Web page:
Posted in author, Community, education, Health, Mental Health, teaching, writing

Running a Creative Writing for Mental Health Workshop


At the end of May I took a step in a new direction and held a workshop on Creative Writing for mental health, as I mentioned in my previous post on this topic.

I thought it would be nice to share how the workshop went, and a bit of information on the content I used for my lesson plan for the workshop, so if anyone else is interested in doing a workshop you could use this as a starting point for planning your own class…

Before the event I prepared a lesson plan. Planning your workshop is important, you need to know you have enough activities to fill the time, and enough variety to make it interesting and worthwhile. Having mental health as a theme helped, but you could choose a different theme and tailor your activities to suit the theme. That said, it was hard to decide what to include and how long to allow for each activity, not having done a session like this before. I had a two-hour session booked so I needed to ensure there would be enough to fill the time without overdoing it or running out of things to do. I wanted to ensure the focus was on mental health, but in an indirect way, so that it was not triggering for participants who may have mental health problems. I chose four writing activities, allowing time at the beginning and end of the session for introductions and feedback.

To choose what exercises to teach I thought about different courses I have attended in the past, did some research online and then adapted things to make it my own. It’s important not to just copy things others have done (copyright and all that) but that doesn’t mean you can’t learn from what you have experienced before. If you are going to use material from other sources, check if you are allowed to do so, ask permission if necessary, and always quote your sources so the original author gets the credit.

I purchased a small notebook and pen to give to each attendee, along with a pack of handouts for the exercises we would be doing.

The lesson plan looked a bit like this, I haven’t given full details of the exercises so you can use this to come up with your own:

Creative Writing for Mental Health – A Lesson Plan

First hour:

Welcome, introductions – Including a little explanation as to the benefits of creative writing as a therapeutic tool for mental health, from my own experience.

Warm up – For my warm up I introduced a little bit of a Pilates warm up and a mindfulness relaxation exercise to get the participants into a relaxed and comfortable state to focus on writing.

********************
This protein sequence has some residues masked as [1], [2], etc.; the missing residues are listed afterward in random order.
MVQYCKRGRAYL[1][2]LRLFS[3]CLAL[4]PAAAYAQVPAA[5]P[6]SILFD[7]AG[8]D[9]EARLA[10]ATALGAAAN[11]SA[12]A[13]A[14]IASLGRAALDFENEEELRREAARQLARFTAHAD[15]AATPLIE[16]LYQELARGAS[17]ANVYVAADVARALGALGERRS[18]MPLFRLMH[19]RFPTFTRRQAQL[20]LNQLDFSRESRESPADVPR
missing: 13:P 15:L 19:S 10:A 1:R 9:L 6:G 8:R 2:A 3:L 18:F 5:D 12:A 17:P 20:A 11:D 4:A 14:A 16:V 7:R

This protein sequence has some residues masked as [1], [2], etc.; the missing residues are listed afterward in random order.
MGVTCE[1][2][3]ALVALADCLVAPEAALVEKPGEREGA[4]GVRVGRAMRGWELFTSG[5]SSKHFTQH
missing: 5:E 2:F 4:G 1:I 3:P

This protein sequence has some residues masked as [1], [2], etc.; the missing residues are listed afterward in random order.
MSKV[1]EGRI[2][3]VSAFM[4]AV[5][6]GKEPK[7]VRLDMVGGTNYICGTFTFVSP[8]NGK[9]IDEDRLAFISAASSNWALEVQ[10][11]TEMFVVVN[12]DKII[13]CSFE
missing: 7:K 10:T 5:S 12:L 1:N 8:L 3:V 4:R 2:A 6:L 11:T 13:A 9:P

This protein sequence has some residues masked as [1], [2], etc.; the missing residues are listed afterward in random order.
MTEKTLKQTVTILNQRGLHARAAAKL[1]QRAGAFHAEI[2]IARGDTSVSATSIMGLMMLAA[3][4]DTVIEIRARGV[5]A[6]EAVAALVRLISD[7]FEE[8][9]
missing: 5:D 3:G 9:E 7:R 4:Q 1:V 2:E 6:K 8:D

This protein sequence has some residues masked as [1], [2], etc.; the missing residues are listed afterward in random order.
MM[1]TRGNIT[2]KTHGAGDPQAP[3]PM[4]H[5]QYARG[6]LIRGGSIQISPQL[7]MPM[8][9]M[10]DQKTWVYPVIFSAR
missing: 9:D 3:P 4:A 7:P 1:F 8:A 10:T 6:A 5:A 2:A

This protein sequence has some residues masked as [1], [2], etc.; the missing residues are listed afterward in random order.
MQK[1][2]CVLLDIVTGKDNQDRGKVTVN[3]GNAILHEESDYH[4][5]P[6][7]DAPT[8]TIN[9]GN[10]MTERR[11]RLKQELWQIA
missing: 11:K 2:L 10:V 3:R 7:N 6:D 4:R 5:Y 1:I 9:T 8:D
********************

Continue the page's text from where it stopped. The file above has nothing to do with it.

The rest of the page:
Warm-up writing exercise – A free writing exercise

Exploring emotions in writing exercise – using an emotions handout, participants were asked to choose an emotion and ‘show’ a character experiencing this emotion, then we would try to guess which emotion they had written about.

Break

Second Hour:

Mindful writing exercise – in this exercise participants were asked think about an experience they have had (good or bad), I gave first day at school/a new job as examples, and to use what they had learnt from the emotions exercise to transfer that experience to a character rather than describing it from their own viewpoint.

Using a writing prompt – After explaining a bit about prompts and the many varied sources for them, each participant was given a postcard as prompt to write. I suggested they imagine this postcard replaced the page torn out of a book and they were to write that page.

Closing task – a mindfulness exercise handout to takeaway with a mindfulness breathing exercise and writing exercise.

Feedback – each participant was given a feedback form to complete and asked if they would be interested in attending a full course should I be in a position to offer one in future.

(c) SLGrigg 2018 – you are welcome to adapt this lesson plan for your own workshop

The centre at which I taught the workshop had a maximum capacity of 10 for the class. Unfortunately two people had cancelled, so there were just six in attendance.

The session worked well, everyone seemed to really enjoy it. The feedback I received was really positive, each person was keen for me to run a full course in future.  I had timed everything just right (from the feedback received) allowing just enough time for each activity, without it being too long that they got bored. Each activity also gave them something to take away and expand on should they wish to do so.

In addition to being a good session for the participants it was also really good for me, it was a huge boost to my self-confidence and self-belief to be able to run a successful workshop that included topics very close and personal to me that would also help others.

I had an opportunity to talk a little about my own journey, from writing about my own mental health through to self-publishing. I took a few copies of my book and signed them for those that wanted to purchase a copy on the day.

As it was such a success I would definitely like to do more workshops, I could run the same one again in other venues for different groups. I have also looked into registering as a tutor with the local adult education scheme (as I do have a teaching qualification too). Now, I need to work on planning a course worth of lesson plans, so that I have the material ready should I get the opportunity to run a full course.

Have you taught a creative writing workshop?

What sources did you use to find material?

Have you shared your lesson plan to help others?

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Author:

Self-published author whose first book Coffee Break Companion, a collection of short stories and poems is now available on Amazon. S.L.Grigg lives in Bromsgrove with her family. Working in the NHS and enjoying reading, Pilates and travel, amongst other things when she isn't too busy writing.

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